Summer Bedgood · Wednesday October 26, 2011
It seems like only yesterday that young Trevor Bayne was making history in the Daytona 500. The 20-year-old driver was on top of the world after piloting the legendary Wood Brothers No. 21 to Victory Lane in the Great American Race. But fast forward to October, and now Bayne has Jeff Gordon fans peeved at him because of a late race move at Talladega to work with fellow Ford Racing driver Matt Kenseth, even after promising Gordon he would help the four-time champion (and his own childhood racing hero) out. Ah, how times change.
Bayne’s fall from grace isn’t the only change that’s blown in on the wind this fall. With just four races left in the season, NASCAR is looking at the very likely scenario of a new champion for the first time in five years. Jimmie Johnson now has more than a full-race deficit to make up this weekend in Martinsville if he wants to have even a morsel of a shot at a “six-pack.” Meanwhile, Roush Fenway Racing teammates Carl Edwards and Matt Kenseth are sitting first and second in points, respectively, and finishing right where they need to in order to maintain those positions while behind them, a myriad of drivers jockey for position to make a late run, Johnson not among them. A change is on the horizon as the Sprint Cup Series blows into the little track nestled in the Blue Ridge.
However, this title hunt is far from over, and now, with the crapshoot of Talladega over and done, we can finally start naming the favorites, right?
Wrong. In fact, Martinsville may have more to say about this championship than originally thought. Realistically, no one outside the top 5 is going to win this championship, though we’ll extend that courtesy to Johnson in eighth simply because of his credentials. However, Martinsville may be the championship contenders’ best opportunity to get ahead of Edwards and Kenseth and make them work for this year’s championship.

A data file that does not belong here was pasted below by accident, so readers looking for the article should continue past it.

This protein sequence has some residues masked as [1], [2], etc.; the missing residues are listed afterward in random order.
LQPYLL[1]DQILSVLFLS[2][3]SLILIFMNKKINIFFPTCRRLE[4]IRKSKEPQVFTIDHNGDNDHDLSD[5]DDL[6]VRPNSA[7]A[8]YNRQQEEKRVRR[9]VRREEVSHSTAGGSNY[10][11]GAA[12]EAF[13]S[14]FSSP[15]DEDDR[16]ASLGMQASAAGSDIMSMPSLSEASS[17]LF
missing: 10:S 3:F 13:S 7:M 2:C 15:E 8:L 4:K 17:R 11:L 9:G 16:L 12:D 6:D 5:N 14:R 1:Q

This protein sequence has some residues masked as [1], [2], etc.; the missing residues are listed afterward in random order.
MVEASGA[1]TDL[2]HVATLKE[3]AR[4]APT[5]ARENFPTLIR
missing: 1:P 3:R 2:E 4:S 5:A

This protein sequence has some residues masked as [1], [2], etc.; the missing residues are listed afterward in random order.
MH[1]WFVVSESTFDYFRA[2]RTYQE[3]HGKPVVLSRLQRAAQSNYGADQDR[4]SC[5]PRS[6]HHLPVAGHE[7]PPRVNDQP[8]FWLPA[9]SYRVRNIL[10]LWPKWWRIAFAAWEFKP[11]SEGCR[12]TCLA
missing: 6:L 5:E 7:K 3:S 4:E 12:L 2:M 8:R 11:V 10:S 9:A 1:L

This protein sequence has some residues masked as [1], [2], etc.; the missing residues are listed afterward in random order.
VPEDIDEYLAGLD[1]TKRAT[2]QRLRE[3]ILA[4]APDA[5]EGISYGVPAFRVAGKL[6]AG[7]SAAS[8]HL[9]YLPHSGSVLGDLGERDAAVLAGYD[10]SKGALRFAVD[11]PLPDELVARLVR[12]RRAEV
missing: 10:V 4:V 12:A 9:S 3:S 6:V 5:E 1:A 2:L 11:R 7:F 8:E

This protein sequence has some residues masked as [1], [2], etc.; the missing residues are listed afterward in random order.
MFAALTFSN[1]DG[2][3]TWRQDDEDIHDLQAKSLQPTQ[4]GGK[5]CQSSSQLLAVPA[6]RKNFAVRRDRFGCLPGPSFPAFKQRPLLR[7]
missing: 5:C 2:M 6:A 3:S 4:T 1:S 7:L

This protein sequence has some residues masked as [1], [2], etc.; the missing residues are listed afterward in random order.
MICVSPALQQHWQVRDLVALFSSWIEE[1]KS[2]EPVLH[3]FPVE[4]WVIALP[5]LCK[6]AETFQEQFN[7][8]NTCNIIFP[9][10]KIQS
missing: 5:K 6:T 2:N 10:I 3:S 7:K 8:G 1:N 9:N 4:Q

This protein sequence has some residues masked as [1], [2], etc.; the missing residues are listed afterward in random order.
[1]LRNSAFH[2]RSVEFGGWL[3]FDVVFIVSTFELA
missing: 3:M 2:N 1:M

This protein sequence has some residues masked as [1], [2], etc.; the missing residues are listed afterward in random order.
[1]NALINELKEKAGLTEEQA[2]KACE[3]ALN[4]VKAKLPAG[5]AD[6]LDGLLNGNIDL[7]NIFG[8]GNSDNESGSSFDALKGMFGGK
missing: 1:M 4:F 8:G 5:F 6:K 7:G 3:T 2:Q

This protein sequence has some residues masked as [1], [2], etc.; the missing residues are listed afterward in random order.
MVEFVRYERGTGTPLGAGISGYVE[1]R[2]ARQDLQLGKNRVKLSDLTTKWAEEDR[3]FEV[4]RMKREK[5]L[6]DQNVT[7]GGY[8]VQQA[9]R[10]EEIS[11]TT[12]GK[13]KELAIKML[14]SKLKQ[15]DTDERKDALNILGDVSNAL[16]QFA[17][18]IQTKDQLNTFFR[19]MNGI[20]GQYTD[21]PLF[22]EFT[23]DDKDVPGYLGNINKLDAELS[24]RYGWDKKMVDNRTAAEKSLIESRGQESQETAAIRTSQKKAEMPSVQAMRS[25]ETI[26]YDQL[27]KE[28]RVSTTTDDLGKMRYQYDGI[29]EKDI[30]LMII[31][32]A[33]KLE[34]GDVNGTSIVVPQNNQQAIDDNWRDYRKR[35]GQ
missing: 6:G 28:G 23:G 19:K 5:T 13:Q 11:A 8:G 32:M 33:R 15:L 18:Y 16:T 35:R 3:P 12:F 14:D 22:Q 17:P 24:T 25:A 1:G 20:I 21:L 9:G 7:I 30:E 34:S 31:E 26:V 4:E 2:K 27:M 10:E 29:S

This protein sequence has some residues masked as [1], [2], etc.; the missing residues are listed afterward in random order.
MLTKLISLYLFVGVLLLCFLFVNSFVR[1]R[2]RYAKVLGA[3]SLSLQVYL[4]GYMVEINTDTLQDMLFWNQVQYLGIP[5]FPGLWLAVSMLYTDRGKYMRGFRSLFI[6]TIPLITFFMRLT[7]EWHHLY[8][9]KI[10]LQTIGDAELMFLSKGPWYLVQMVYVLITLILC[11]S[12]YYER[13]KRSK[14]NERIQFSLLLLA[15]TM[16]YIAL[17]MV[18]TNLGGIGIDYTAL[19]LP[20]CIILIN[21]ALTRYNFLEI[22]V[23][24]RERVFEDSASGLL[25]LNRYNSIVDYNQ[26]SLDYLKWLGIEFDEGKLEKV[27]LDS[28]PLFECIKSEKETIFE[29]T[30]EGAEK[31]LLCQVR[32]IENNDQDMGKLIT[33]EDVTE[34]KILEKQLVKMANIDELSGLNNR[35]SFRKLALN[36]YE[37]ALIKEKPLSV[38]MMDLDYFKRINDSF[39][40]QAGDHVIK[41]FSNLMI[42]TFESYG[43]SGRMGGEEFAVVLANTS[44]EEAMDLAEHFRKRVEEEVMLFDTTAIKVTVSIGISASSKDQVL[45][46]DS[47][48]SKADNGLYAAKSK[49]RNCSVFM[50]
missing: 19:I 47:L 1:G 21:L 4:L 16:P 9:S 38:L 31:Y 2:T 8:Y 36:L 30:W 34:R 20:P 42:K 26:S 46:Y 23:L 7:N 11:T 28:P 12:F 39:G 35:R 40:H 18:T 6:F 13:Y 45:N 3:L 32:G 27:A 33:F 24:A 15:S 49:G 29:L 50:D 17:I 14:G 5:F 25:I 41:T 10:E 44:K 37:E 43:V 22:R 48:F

Edwards himself has mentioned Martinsville as a legitimate concern as he guns toward his first career Sprint Cup Series championship, as it is a track that he and his RFR teammates have struggled at in the past. Edwards has an average finish of 17th in 14 starts at the track with only four top 10s. Though it is noteworthy that two of those top-10 runs came in the last three races at the series’ shortest track, there is no doubt that Martinsville could very well be a hurdle for this team.
Kenseth’s results on the paper clip aren’t much better. The 39-year-old has only one top-10 finish at the track in his last five races there, and he has only seven such results total in 23 starts.
With that said, there wouldn’t be much concern if one of the duo’s closest competitors, Tony Stewart, hadn’t had some success there. While he has struggled at Martinsville in his last few appearances (three consecutive finishes outside the top 20), Stewart does have a statistic to his credit that Kenseth and Edwards don’t: a victory. Two victories, in fact. Stewart won at the Virginia short track in 2000 and 2006 and has a total of 13 top 10 results in 25 races with an average finish of 14th, three spots better than Edwards’ average.